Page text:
The difficult struggle for abortion in Argentina
The definitive battle for the Law of Voluntary Pregnancy Interruption (IVE) is upon us. On August 8th the Argentine Senate has to vote on the Bill that was approved by the Chamber of Deputies on June 14th.
Until just a few months, attaining the right of women and pregnant people to decide seemed impossible. The Bill had been presented six times and lost parliamentary status without being treated each time. And this time it was presented with a new conservative administration in government and an Argentine Pope in the Vatican.
But the force of the feminist revolution that has taken Argentina and the world by storm these past few years proved stronger. The irruption of the #NiUnaMenos movement against femicide in 2015 initiated a feminist wave that snowballed and radicalized, mutually developing along with expressions of the same phenomenon that shook the United States, Spain, Poland, Mexico, Chile and beyond. Argentina, for example, was one of the epicenters of the international women´s strikes of March 8th in 2017 and 2018.
It was the pressure of the feminist movement that led president Macri´s administration to enable the congressional debate of the IVE bill. It was the pañuelazos (demonstrations brandishing the green handkerchiefs that identify the movement) of thousands of women at the Congress each Tuesday, the massification of the debate, and the million people who mobilized on June 13th and 14th, that exerted the pressure that achieved the victory of the Bill, by a slim margin, in the lower house of Congress.
But the battle of the Senate is harder, and not going so well. If the vote were held today, the Bill would lose, since the 36 Senators who have confirmed that they will vote against it make up half of the 72 members of the Senate, and even if the rest voted in favor, the tie breaker would fall in the hands of anti-choice Vice president Gabriela Michetti. Moreover, there are only 32 positive votes as of today. There remain two undecided Senators, as well as one who has announced that she will abstain, and another who will not be present.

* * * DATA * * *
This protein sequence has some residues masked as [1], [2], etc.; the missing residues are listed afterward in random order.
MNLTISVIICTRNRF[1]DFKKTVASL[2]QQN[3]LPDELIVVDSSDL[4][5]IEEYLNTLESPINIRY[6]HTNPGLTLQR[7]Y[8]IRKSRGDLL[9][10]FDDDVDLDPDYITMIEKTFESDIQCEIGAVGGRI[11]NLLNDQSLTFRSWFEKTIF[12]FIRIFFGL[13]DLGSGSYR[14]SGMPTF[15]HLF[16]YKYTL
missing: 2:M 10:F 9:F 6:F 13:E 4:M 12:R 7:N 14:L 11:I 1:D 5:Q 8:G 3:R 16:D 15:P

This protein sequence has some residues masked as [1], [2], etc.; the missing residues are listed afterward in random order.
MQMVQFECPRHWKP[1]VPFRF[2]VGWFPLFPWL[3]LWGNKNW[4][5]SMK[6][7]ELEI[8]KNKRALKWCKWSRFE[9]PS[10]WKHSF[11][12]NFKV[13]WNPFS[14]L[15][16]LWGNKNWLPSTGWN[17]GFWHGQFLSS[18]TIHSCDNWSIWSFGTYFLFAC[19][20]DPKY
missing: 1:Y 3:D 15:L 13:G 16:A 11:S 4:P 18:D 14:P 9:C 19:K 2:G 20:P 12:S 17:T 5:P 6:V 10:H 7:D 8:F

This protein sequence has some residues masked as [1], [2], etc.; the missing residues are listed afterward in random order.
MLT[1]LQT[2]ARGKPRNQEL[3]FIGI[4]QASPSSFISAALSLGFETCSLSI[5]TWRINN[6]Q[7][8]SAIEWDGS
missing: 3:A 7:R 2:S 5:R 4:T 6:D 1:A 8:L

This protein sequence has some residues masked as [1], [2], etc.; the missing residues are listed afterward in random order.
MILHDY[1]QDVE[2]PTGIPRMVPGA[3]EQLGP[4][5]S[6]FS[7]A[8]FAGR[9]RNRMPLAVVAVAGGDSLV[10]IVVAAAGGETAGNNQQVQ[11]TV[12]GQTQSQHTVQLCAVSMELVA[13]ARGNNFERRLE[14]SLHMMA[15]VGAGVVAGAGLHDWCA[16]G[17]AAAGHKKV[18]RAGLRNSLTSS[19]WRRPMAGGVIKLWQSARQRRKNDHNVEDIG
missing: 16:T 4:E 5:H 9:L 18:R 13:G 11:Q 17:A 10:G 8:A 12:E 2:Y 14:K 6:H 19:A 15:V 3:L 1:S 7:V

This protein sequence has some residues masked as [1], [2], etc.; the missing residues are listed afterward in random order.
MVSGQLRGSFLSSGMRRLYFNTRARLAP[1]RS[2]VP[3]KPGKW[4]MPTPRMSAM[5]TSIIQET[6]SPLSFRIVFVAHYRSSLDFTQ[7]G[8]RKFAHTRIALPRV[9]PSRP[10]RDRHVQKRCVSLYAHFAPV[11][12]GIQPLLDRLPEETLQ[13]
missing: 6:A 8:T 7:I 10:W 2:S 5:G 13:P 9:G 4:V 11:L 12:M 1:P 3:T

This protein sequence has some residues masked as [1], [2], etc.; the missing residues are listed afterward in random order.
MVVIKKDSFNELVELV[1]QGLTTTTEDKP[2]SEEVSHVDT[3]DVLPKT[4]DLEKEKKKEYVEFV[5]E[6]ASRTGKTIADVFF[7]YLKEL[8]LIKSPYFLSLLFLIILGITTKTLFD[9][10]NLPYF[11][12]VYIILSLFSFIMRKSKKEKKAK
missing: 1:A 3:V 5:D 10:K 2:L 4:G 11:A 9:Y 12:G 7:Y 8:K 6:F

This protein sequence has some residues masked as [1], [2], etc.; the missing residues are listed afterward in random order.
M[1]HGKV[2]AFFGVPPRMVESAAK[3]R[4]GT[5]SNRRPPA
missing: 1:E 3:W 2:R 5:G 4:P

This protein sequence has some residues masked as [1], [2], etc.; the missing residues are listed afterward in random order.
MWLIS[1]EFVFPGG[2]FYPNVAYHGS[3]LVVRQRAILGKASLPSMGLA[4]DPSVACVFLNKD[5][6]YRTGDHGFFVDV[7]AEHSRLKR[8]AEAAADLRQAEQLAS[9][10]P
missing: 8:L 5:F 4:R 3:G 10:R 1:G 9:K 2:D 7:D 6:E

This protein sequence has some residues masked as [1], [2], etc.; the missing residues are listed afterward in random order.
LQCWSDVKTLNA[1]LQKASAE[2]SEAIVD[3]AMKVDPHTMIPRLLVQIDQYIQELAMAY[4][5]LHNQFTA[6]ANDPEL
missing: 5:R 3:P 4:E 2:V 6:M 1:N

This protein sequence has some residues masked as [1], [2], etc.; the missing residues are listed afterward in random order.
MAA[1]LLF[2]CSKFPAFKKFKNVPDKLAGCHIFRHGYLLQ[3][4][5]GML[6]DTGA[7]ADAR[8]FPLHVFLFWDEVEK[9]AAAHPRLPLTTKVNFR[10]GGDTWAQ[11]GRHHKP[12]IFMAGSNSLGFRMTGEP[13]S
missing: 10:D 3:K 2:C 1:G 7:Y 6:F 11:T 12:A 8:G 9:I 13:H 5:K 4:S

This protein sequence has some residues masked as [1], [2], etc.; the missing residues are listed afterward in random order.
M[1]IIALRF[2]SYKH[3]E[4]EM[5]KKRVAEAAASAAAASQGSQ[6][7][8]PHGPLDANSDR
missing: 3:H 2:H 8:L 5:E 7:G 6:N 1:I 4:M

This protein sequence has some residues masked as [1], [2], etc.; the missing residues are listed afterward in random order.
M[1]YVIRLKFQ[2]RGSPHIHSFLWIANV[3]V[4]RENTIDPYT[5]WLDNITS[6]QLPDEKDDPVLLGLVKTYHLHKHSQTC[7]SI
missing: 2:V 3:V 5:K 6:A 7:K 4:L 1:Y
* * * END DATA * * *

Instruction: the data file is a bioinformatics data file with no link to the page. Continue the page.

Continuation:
Our feminist organization Juntas y a la Izquierda, and our party, the MST, is arguining within the Campaign for the Right to Legal, Safe and Free Abortion to radicalize the struggle because, after the approval of the Bill in the lower house, the Catholic Church and other sections of the Right -who trusted the Bill would fail there- have waken and gone on the offensive. Also, parts of the movement have advocated a mistaken and demobilizing triumphalism, channeling all efforts away from street actions towards parliamentary negotiations. The main newspaper of Argentina Clarín has rcently noted that the Campaign has “lost the streets since the vote in the Chamber”. Such is the case, that the leadership of the Campaign has decided to place the main stage of the A8 mobilization ten blocks form the Congress, distancing the Senate from the pressure of the “green wave”. The abstentionism of part of the Left, and the coattailing of another, have not helped efforts to reverse this dynamic.
In any case, the streets will have the final say. Although it is very difficult, since the pressure would have to be enough to convince both undecided votes, and force at least three anti-choice Senators to not show up, we cannot rule out any outcome. Consequently, we are sparing no efforts towards building the largest mobilization possible on A8, the only variable that could reverse the current situation, toward the approval of the Bill.
On Monday, for example, Juntas y a la Izquierda and the MST organized pañuelazos at the offices of the UCR around the country. This party boasts democratic and secular credentials, but 9 of its 13 Senators will vote against the Bill. And we are preparing to mobilize with all our forces on the 8th.
A fundamental part of our efforts is placed into the international campaign of solidarity that we are promoting. The organizations of our Anticapitalist Network, and other organizations, will hold pañuelazos at Argentine embassies in Chile, Venezuela, Paraguay, Catalonia, the Spanish State, France, Uruguay, Colombia, Japan, Peru, Brazil, Belgium, Italy, Britain, Costa Rica, Mexico, Australia, Ecuador and elsewhere.
Also, we are compiling and disseminating messages of solidarity from around the world, including that of Ruth Koppinger, the Irish Socialist Party MP who spearheded the fight for the referendum that lifted the ban on abortion there, and of feminist leaders and activists from the ISO and abortion rights organizations of the United States.
The result of this feminist, anti-patriarchal and anticlerical struggle is yet to be written, and a short term victory is not the most probable. The strength of the mobilization and the active international solidarity that we are achieving, however, will be key for what possibilities of turning things around remain, and whatever the outcome of the Senate vote on Wednesday, it will be but another round of a struggle that will continue.
Celeste Fierro, Juntas y a la Izquierda